Winter has arrived in the Grande Prairie region and the RCMP has issued a few safety tips to help motorists drive carefully in snowy conditions.
According to RCMP Public Information Officer Corporal Mathew Howell, residents are encouraged to take a few simple steps this winter to ensure road safety for themselves, and those around them.
Howell says swapping summer tires out for winters is the first step to take to make sure you’re safe on icy roads.
“One thing is make sure you have your winter tires on, I know it’s not a law in Alberta but winter tires do help when big, heavy snowfalls come,” he says. “People need to understand that yes even though you don’t have to it doesn’t mean you shouldn’t, so get those on and make sure your car is running appropriately in order to be safe out there.”
Additionally, Howell says running through a quick analysis of your vehicle before your journey can expose any issues before they become a safety hazard on the road.
“Make sure your breaks are working, make sure everything in your car is working up to standard to make sure you’re safe.”
Howell adds that taking precautions before driving is equally as important as being mindful on the road while driving. He says while it might be tempting to bunch up for safety, it is important to keep a safe distance between vehicles.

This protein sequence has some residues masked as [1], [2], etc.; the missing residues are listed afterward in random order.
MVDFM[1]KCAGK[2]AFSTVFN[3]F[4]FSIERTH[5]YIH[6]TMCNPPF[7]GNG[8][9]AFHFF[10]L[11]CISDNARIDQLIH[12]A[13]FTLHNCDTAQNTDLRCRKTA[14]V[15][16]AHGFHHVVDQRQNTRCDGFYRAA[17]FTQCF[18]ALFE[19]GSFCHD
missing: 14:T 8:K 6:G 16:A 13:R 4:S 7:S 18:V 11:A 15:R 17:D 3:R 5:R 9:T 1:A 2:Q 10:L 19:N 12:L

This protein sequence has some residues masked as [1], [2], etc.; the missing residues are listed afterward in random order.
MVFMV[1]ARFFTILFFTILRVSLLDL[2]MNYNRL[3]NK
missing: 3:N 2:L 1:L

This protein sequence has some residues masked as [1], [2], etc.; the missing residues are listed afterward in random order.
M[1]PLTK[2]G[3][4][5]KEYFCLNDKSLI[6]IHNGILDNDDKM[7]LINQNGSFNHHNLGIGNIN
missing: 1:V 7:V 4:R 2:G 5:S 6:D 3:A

“Once you do hit the road, make sure you are paying attention to your surroundings, if you’re going to turn make sure you put your turn signal on as early as possible,” he says. “It’s mostly for people behind you to be aware of what you are doing and they can react accordingly.”
“Sticking together to a certain extent, never too close, you want to make sure that you’re not too close to the person in front of you, especially if visibility is low you won’t necessarily know if they hit their breaks before it’s too late.”
Howell says the RCMP is emphasizing the importance of using discretion while driving in dangerous conditions
“Always drive to the conditions of the road, even if you’re in a 100 zone but it’s safer to drive at 60, drive at whatever feels safest according to the road conditions.”
Foggy conditions remain a hazard as temperatures continue to fluctuate, resulting in low visibility and Howell says sometimes the best action to take is none at all.
“The thicker the fog, normally the less long it’ll last so to speak so if ever there’s a way to avoid travelling or just pull over somewhere for a bit and let it pass, especially if you can’t see more than a few feet in front of you, that’s your safest bet.”
“Using fog lights only helps so much, they only give you maybe an extra foot or two of visibility sometimes so unfortunately if it’s really so bad that you can’t see, you have to ask the question- is risking your life or someone else’s life worth those extra few minutes?”
Despite the weekend snowfall, temperatures are expected to rise with favourable conditions throughout the week.